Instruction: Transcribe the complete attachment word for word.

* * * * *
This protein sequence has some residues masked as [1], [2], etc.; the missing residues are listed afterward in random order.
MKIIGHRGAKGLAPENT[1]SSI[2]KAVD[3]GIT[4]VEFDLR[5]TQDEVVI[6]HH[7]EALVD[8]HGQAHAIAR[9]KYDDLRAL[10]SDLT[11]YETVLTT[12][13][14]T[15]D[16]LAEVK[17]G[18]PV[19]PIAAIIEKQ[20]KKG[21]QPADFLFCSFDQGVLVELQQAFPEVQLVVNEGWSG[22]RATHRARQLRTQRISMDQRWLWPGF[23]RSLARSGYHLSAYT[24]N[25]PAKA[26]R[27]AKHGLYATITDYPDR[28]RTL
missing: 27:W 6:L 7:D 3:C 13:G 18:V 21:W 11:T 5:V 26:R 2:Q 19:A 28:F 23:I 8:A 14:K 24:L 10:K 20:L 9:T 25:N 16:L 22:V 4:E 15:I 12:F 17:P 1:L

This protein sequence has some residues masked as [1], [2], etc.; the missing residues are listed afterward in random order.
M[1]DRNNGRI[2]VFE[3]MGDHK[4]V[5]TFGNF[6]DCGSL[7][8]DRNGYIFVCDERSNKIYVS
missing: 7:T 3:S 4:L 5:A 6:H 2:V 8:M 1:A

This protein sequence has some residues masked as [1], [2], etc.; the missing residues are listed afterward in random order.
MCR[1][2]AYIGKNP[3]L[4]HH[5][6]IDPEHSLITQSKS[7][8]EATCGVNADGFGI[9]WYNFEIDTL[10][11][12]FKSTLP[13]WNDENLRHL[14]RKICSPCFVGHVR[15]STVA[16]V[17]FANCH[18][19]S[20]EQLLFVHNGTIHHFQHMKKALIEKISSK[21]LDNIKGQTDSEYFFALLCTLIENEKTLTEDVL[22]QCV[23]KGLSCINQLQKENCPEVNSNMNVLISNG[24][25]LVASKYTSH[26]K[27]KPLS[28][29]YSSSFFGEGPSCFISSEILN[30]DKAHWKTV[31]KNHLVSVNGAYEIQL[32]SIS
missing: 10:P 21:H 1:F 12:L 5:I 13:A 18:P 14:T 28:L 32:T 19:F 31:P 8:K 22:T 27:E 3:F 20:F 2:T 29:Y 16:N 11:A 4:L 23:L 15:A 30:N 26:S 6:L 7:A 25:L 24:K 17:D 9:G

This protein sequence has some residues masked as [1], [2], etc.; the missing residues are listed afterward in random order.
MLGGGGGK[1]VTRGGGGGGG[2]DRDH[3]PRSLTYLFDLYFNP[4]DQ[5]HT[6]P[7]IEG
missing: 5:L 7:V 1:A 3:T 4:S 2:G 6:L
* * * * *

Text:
This protein sequence has some residues masked as [1], [2], etc.; the missing residues are listed afterward in random order.
MKIIGHRGAKGLAPENT[1]SSI[2]KAVD[3]GIT[4]VEFDLR[5]TQDEVVI[6]HH[7]EALVD[8]HGQAHAIAR[9]KYDDLRAL[10]SDLT[11]YETVLTT[12][13][14]T[15]D[16]LAEVK[17]G[18]PV[19]PIAAIIEKQ[20]KKG[21]QPADFLFCSFDQGVLVELQQAFPEVQLVVNEGWSG[22]RATHRARQLRTQRISMDQRWLWPGF[23]RSLARSGYHLSAYT[24]N[25]PAKA[26]R[27]AKHGLYATITDYPDR[28]RTL
missing: 27:W 6:L 7:D 3:C 13:G 18:V 21:W 11:T 5:V 26:R 2:Q 19:A 28:F 23:I 8:A 14:K 24:L 10:K 20:L 9:T 25:N 16:L 22:V 4:E 15:I 12:F 17:P 1:L

This protein sequence has some residues masked as [1], [2], etc.; the missing residues are listed afterward in random order.
M[1]DRNNGRI[2]VFE[3]MGDHK[4]V[5]TFGNF[6]DCGSL[7][8]DRNGYIFVCDERSNKIYVS
missing: 7:T 3:S 4:L 5:A 6:H 2:V 8:M 1:A

This protein sequence has some residues masked as [1], [2], etc.; the missing residues are listed afterward in random order.
MCR[1][2]AYIGKNP[3]L[4]HH[5][6]IDPEHSLITQSKS[7][8]EATCGVNADGFGI[9]WYNFEIDTL[10][11][12]FKSTLP[13]WNDENLRHL[14]RKICSPCFVGHVR[15]STVA[16]V[17]FANCH[18][19]S[20]EQLLFVHNGTIHHFQHMKKALIEKISSK[21]LDNIKGQTDSEYFFALLCTLIENEKTLTEDVL[22]QCV[23]KGLSCINQLQKENCPEVNSNMNVLISNG[24][25]LVASKYTSH[26]K[27]KPLS[28][29]YSSSFFGEGPSCFISSEILN[30]DKAHWKTV[31]KNHLVSVNGAYEIQL[32]SIS
missing: 10:P 21:H 1:F 12:L 5:I 13:A 18:P 14:T 28:L 32:T 19:F 31:P 8:K 22:T 27:E 3:F 20:F 2:T 29:Y 16:N 11:A 4:L 23:L 15:A 30:N 26:S 6:L 7:A 25:L 24:K 17:D 9:G

This protein sequence has some residues masked as [1], [2], etc.; the missing residues are listed afterward in random order.
MLGGGGGK[1]VTRGGGGGGG[2]DRDH[3]PRSLTYLFDLYFNP[4]DQ[5]HT[6]P[7]IEG
missing: 5:L 7:V 1:A 3:T 4:S 2:G 6:L